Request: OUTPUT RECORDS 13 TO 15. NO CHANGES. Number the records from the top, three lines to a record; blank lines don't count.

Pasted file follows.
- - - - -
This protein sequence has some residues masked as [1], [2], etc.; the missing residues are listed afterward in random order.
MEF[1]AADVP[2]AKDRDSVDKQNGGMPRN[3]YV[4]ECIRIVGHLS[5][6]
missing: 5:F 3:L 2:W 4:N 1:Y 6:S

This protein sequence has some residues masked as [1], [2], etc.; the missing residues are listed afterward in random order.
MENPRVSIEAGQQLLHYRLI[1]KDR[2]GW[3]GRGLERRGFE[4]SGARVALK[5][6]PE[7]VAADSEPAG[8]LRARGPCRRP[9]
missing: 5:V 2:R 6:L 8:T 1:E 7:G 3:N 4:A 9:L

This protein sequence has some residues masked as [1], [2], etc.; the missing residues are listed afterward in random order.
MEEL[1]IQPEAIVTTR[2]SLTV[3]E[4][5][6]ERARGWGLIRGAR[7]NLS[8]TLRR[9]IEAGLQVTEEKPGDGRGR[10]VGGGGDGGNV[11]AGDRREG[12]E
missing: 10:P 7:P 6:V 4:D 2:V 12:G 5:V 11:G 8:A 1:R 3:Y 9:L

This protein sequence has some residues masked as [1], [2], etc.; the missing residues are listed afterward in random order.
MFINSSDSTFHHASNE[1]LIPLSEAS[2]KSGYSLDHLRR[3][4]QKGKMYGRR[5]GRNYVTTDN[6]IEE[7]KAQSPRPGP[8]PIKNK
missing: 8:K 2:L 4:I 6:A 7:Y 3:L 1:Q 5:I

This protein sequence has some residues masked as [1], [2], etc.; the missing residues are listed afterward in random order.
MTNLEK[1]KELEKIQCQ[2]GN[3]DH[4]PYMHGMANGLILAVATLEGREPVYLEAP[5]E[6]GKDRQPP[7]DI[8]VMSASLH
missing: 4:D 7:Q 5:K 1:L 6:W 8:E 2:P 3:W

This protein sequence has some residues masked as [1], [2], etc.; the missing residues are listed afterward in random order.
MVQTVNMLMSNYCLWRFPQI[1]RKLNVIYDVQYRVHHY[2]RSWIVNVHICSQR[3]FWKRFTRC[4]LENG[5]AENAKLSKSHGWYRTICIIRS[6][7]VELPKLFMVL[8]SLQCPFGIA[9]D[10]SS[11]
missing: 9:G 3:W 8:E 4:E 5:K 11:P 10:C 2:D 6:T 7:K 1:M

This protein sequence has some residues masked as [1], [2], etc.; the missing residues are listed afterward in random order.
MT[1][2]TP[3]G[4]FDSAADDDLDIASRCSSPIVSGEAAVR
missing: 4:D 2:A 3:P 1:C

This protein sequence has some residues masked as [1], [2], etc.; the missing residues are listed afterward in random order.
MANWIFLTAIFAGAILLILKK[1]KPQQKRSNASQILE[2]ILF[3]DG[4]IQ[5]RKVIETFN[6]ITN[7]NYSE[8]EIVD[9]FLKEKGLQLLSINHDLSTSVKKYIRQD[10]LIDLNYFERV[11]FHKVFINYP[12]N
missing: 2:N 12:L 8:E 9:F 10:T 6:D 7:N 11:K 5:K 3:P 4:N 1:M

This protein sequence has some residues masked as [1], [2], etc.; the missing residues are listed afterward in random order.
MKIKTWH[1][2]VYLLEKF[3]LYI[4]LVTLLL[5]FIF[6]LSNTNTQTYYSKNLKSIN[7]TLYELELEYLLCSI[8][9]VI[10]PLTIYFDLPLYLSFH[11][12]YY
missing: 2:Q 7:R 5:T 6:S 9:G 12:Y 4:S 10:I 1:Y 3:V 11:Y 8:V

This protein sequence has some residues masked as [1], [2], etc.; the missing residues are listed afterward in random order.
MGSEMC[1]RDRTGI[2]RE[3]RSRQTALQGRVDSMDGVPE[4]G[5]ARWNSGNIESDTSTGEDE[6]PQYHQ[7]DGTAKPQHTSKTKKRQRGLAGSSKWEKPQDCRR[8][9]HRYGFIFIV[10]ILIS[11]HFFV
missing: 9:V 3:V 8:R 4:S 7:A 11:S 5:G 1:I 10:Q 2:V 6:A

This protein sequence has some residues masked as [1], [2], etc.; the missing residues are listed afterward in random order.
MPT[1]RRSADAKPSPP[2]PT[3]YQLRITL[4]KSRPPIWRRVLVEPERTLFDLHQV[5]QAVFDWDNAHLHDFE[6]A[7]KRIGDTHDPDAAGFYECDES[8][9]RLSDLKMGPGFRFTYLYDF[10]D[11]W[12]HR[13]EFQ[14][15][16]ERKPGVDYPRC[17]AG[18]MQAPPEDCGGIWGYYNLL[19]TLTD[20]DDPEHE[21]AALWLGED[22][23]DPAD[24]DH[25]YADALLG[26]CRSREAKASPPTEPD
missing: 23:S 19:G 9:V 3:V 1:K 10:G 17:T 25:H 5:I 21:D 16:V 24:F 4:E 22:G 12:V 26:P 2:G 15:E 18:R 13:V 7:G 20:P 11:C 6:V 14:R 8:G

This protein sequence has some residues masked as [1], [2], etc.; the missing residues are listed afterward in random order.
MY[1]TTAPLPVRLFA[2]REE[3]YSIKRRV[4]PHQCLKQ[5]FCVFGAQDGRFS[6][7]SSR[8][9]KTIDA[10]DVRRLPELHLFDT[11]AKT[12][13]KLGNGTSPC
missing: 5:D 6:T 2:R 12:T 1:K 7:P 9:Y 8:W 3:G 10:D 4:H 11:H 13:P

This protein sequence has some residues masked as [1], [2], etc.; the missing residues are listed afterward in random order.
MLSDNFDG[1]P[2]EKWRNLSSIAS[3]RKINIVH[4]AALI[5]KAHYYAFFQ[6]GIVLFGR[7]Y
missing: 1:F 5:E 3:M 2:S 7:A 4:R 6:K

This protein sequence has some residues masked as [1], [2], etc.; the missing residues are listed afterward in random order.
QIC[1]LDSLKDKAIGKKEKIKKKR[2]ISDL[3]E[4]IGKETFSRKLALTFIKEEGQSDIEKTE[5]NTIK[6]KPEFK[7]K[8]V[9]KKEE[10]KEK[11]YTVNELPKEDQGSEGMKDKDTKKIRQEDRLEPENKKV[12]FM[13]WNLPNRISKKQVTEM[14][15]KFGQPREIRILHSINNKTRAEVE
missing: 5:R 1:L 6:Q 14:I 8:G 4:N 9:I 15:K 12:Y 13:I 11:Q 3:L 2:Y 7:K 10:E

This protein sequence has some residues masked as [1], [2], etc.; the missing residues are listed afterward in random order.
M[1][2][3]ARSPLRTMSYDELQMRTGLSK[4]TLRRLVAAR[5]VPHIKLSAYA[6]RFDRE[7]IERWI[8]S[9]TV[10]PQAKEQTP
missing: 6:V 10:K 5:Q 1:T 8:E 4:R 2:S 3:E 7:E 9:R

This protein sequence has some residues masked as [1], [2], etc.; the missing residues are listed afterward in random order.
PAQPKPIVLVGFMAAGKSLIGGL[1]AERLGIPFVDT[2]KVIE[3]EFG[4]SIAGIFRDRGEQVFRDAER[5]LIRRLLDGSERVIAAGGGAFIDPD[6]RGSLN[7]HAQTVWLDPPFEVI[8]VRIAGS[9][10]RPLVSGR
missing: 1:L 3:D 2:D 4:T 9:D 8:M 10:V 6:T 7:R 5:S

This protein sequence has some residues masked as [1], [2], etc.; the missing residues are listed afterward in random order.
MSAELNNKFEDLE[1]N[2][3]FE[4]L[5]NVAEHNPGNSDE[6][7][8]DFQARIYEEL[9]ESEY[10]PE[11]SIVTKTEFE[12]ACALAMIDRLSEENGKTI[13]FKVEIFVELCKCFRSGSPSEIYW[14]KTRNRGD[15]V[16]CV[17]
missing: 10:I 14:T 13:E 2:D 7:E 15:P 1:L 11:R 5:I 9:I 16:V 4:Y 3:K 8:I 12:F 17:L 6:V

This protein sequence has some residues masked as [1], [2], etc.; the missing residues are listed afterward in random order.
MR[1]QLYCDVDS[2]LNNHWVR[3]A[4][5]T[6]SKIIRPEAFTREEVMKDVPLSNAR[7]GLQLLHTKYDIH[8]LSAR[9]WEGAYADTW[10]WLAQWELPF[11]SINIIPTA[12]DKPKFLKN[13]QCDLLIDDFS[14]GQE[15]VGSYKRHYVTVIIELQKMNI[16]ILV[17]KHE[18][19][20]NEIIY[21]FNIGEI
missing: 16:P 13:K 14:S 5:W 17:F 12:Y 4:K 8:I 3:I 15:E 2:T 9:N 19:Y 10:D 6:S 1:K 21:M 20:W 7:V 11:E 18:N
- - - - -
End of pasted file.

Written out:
This protein sequence has some residues masked as [1], [2], etc.; the missing residues are listed afterward in random order.
MLSDNFDG[1]P[2]EKWRNLSSIAS[3]RKINIVH[4]AALI[5]KAHYYAFFQ[6]GIVLFGR[7]Y
missing: 1:F 5:E 3:M 2:S 7:A 4:R 6:K

This protein sequence has some residues masked as [1], [2], etc.; the missing residues are listed afterward in random order.
QIC[1]LDSLKDKAIGKKEKIKKKR[2]ISDL[3]E[4]IGKETFSRKLALTFIKEEGQSDIEKTE[5]NTIK[6]KPEFK[7]K[8]V[9]KKEE[10]KEK[11]YTVNELPKEDQGSEGMKDKDTKKIRQEDRLEPENKKV[12]FM[13]WNLPNRISKKQVTEM[14][15]KFGQPREIRILHSINNKTRAEVE
missing: 5:R 1:L 6:Q 14:I 8:G 4:N 9:I 15:K 12:Y 13:I 11:Q 3:L 2:Y 7:K 10:E

This protein sequence has some residues masked as [1], [2], etc.; the missing residues are listed afterward in random order.
M[1][2][3]ARSPLRTMSYDELQMRTGLSK[4]TLRRLVAAR[5]VPHIKLSAYA[6]RFDRE[7]IERWI[8]S[9]TV[10]PQAKEQTP
missing: 6:V 10:K 5:Q 1:T 8:E 4:R 2:S 3:E 7:E 9:R